But job markets aren't the only determining factor. Population grows when people have babies or immigrate to the U.S., and Texas has both a high birth rate and high population of immigrants, both of which may help boost its cities toward the top of the list.
The census data also say something about where people want to live. While several of those fast-growing cities are suburbs, major cities in Texas aren't far behind, with Houston, Dallas, and San Antonio all growing at a nearly 2 percent rate. Indeed, the large number of small cities on the fast-growing list belie a broader trend of bustling urban centers, says one economist.
"Cities have become relatively more attractive than they had been over the last generation," says Diffley.
Declining crime rates in many big cities, plus a generation of echo boomers who prefer big-city living and either can't afford or don't want to buy homes in the burbs, have helped to fuel a boom in big-city populations, says Diffley.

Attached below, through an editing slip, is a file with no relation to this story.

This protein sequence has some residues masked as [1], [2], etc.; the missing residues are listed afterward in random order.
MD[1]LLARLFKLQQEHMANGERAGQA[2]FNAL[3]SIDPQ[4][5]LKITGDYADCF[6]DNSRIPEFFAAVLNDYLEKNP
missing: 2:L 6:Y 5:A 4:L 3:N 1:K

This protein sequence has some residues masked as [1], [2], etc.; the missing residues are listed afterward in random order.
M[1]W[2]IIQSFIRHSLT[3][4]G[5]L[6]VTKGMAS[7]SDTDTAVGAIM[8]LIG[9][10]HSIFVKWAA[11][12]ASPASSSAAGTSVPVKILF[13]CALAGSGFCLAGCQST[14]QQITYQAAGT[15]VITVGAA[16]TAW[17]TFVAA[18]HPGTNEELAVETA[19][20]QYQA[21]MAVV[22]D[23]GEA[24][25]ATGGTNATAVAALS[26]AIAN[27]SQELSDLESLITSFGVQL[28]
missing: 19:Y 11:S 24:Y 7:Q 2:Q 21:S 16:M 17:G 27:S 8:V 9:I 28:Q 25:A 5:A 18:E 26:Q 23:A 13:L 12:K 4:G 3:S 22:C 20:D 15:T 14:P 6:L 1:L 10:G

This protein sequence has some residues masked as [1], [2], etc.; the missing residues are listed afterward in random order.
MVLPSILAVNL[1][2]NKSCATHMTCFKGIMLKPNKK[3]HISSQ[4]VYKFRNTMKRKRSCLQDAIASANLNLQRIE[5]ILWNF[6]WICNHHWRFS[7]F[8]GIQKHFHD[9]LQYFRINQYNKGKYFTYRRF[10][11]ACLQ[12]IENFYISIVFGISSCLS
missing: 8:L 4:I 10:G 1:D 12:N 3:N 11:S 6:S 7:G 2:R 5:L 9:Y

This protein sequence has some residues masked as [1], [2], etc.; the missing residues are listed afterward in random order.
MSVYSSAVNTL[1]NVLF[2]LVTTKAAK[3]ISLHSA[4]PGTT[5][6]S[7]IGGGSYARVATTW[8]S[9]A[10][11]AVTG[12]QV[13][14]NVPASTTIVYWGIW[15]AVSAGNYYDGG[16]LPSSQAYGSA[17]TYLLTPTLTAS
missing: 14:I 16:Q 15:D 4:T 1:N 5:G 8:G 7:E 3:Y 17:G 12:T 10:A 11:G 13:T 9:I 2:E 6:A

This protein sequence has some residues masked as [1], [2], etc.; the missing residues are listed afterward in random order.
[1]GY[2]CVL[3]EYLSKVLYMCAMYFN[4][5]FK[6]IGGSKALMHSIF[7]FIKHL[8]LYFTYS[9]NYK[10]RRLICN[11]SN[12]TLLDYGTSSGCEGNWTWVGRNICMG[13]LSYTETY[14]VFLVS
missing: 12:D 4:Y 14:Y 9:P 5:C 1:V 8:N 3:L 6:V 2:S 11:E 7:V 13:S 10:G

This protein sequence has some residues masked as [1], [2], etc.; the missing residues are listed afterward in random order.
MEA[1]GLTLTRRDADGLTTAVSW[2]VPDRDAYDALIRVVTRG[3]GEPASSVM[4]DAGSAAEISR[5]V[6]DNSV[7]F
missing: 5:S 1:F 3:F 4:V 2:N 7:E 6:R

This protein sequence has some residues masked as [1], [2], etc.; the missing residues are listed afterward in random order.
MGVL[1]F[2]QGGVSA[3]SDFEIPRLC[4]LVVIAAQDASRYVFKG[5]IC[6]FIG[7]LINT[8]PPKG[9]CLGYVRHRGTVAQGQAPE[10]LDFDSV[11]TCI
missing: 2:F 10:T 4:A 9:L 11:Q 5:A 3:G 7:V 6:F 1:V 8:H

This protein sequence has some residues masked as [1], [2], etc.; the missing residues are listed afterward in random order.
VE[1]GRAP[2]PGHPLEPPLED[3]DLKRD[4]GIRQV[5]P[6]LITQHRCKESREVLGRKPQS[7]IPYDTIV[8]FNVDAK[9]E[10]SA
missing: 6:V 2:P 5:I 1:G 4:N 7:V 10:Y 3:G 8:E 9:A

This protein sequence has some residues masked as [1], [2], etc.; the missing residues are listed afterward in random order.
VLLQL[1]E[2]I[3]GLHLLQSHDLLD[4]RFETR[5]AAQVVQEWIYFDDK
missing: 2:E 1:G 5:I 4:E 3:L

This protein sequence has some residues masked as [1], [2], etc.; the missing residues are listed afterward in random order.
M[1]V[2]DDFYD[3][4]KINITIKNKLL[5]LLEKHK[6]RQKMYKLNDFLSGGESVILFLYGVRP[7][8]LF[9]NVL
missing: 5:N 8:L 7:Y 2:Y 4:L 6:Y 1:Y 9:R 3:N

The Census data provide several examples of large cities whose growth rates are surpassing many of their surrounding areas. Charlotte, N.C., is growing at a 2.5 percent clip, far outpacing nearby Gastonia and Rock Hill. Likewise, Atlanta, Ga., is growing at 2.8 percent, beating suburb Sandy Spring and on par with nearby Roswell. Even Austin, Texas, with its multiple fast-growing suburbs, is growing at a quick 3.1 percent clip.
This fast growth in large cities is a relatively new phenomenon, says Diffley, but it could be short-lived. Millennials may be happy living downtown for now, but as they marry, have children, and seek out those multi-bedroom suburban houses, they may change their tune, moving fast growth back to the suburbs.